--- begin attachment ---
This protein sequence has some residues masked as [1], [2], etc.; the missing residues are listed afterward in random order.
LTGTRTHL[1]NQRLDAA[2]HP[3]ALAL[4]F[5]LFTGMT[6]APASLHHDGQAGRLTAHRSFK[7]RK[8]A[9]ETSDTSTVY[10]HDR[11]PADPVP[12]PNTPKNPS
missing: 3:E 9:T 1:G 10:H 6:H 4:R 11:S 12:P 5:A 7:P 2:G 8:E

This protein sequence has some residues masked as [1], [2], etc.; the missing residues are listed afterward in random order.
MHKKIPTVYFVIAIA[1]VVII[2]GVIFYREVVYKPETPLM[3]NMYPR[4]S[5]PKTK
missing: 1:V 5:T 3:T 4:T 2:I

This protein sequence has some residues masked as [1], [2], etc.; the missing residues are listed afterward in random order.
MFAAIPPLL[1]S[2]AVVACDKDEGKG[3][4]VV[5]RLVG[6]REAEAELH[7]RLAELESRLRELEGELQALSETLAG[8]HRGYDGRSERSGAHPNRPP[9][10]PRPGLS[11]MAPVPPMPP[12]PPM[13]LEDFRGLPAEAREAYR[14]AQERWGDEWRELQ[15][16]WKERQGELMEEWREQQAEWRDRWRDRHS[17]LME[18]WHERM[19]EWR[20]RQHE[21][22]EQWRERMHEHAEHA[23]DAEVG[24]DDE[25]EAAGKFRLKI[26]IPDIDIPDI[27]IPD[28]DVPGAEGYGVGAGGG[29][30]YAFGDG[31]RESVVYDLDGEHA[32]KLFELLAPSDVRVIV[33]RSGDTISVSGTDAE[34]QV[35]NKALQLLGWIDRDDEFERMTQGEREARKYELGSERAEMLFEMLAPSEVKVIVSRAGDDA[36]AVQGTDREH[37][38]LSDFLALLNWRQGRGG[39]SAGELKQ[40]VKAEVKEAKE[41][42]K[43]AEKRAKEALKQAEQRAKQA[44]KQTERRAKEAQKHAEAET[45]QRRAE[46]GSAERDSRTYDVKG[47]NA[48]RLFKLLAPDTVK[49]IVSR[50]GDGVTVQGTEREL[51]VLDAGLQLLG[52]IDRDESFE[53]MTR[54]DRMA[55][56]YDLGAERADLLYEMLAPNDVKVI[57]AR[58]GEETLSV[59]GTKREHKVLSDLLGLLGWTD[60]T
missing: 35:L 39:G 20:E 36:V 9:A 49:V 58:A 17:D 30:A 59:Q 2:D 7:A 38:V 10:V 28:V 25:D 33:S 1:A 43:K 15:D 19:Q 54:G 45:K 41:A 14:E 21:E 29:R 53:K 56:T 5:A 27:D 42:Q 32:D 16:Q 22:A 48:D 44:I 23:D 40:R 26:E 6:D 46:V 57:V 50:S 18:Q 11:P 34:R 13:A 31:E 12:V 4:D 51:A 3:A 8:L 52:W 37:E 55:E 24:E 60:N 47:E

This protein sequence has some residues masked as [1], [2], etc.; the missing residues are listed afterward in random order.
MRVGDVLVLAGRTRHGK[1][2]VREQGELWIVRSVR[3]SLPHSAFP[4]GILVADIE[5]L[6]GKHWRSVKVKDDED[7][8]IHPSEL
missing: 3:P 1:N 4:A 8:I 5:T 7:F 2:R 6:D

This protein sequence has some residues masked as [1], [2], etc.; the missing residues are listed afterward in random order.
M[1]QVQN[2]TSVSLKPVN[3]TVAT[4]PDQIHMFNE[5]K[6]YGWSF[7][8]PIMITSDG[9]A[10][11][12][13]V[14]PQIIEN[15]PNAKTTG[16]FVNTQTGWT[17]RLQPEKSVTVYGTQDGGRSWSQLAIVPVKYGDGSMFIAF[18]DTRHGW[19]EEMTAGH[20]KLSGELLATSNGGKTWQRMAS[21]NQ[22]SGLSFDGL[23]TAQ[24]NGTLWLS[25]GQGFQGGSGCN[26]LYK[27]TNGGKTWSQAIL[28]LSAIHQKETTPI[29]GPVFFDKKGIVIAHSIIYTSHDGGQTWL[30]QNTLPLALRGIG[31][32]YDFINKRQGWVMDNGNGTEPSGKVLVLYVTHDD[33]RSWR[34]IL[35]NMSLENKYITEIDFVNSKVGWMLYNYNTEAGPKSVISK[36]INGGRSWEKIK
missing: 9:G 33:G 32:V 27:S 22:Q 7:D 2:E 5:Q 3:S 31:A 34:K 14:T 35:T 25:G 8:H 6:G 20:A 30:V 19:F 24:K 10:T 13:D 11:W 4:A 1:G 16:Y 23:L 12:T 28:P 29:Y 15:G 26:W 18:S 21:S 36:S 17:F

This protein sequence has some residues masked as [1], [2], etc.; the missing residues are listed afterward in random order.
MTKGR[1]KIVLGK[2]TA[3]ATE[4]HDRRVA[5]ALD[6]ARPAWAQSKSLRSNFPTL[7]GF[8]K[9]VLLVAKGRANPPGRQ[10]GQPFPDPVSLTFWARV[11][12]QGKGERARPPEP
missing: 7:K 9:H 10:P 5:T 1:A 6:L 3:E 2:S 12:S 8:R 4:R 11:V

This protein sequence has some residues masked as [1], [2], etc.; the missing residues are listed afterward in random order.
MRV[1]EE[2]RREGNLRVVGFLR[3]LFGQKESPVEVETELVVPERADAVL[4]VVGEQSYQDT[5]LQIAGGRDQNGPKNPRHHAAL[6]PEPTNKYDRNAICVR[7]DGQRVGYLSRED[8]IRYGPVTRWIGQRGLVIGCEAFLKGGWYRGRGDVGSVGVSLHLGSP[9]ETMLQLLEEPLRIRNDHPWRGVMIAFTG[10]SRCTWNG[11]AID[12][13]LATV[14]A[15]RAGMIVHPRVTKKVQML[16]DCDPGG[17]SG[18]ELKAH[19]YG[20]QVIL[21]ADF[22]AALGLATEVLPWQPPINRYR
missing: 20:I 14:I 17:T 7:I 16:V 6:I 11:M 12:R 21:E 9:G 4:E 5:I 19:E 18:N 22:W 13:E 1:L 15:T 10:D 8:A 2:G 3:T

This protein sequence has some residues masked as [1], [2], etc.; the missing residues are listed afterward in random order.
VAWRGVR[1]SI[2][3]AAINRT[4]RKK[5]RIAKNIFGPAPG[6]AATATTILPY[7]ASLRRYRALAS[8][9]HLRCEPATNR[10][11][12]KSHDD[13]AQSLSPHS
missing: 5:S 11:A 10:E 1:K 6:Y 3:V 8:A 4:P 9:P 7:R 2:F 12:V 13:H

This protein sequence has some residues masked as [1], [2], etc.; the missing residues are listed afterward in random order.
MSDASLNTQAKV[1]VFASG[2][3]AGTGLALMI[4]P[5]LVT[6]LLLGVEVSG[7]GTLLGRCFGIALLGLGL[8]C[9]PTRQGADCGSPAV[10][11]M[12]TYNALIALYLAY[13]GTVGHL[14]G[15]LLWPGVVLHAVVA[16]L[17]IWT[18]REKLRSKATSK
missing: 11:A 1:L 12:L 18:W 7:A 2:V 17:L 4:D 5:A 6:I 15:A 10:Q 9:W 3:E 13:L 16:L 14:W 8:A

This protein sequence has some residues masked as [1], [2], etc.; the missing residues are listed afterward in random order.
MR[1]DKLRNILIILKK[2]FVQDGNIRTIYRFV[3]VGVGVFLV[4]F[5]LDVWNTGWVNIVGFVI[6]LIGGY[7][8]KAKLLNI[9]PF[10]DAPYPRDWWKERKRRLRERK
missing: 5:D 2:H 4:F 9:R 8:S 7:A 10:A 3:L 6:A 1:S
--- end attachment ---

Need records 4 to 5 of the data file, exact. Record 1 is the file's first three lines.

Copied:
This protein sequence has some residues masked as [1], [2], etc.; the missing residues are listed afterward in random order.
MRVGDVLVLAGRTRHGK[1][2]VREQGELWIVRSVR[3]SLPHSAFP[4]GILVADIE[5]L[6]GKHWRSVKVKDDED[7][8]IHPSEL
missing: 3:P 1:N 4:A 8:I 5:T 7:F 2:R 6:D

This protein sequence has some residues masked as [1], [2], etc.; the missing residues are listed afterward in random order.
M[1]QVQN[2]TSVSLKPVN[3]TVAT[4]PDQIHMFNE[5]K[6]YGWSF[7][8]PIMITSDG[9]A[10][11][12][13]V[14]PQIIEN[15]PNAKTTG[16]FVNTQTGWT[17]RLQPEKSVTVYGTQDGGRSWSQLAIVPVKYGDGSMFIAF[18]DTRHGW[19]EEMTAGH[20]KLSGELLATSNGGKTWQRMAS[21]NQ[22]SGLSFDGL[23]TAQ[24]NGTLWLS[25]GQGFQGGSGCN[26]LYK[27]TNGGKTWSQAIL[28]LSAIHQKETTPI[29]GPVFFDKKGIVIAHSIIYTSHDGGQTWL[30]QNTLPLALRGIG[31][32]YDFINKRQGWVMDNGNGTEPSGKVLVLYVTHDD[33]RSWR[34]IL[35]NMSLENKYITEIDFVNSKVGWMLYNYNTEAGPKSVISK[36]INGGRSWEKIK
missing: 9:G 33:G 32:V 27:S 22:Q 7:D 2:E 5:Q 3:S 31:A 34:K 14:T 35:T 25:G 8:H 6:G 20:A 30:V 19:F 24:K 10:T 13:D 11:W 4:A 1:G 16:Y 23:L 12:T 28:P 29:Y 15:G 26:W 18:S 21:S 36:S 17:F